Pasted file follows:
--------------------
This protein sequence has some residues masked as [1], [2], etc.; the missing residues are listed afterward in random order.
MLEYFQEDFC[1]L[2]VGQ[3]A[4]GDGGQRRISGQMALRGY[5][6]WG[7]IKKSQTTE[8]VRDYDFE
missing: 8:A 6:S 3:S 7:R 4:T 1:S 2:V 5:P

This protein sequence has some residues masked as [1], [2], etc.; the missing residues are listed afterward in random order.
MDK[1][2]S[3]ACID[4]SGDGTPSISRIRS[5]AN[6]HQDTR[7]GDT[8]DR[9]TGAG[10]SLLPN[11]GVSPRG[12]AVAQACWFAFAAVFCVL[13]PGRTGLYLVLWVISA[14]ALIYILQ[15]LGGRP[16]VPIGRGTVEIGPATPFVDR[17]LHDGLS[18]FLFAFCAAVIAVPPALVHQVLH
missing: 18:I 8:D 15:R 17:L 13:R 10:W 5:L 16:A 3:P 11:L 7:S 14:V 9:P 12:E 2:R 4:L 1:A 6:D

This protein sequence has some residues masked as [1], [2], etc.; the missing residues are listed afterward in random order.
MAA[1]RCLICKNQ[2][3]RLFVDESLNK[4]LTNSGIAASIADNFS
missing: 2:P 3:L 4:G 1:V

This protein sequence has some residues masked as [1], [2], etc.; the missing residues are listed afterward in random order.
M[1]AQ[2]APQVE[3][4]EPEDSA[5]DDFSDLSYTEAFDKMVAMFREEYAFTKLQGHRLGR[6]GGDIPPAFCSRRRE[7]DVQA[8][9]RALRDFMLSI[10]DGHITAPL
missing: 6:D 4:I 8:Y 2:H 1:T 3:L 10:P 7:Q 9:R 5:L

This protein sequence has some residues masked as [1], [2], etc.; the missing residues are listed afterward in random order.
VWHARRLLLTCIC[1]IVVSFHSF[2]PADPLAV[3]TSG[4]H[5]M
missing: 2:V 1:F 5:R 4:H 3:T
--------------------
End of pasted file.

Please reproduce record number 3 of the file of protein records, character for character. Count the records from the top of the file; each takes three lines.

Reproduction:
This protein sequence has some residues masked as [1], [2], etc.; the missing residues are listed afterward in random order.
MAA[1]RCLICKNQ[2][3]RLFVDESLNK[4]LTNSGIAASIADNFS
missing: 2:P 3:L 4:G 1:V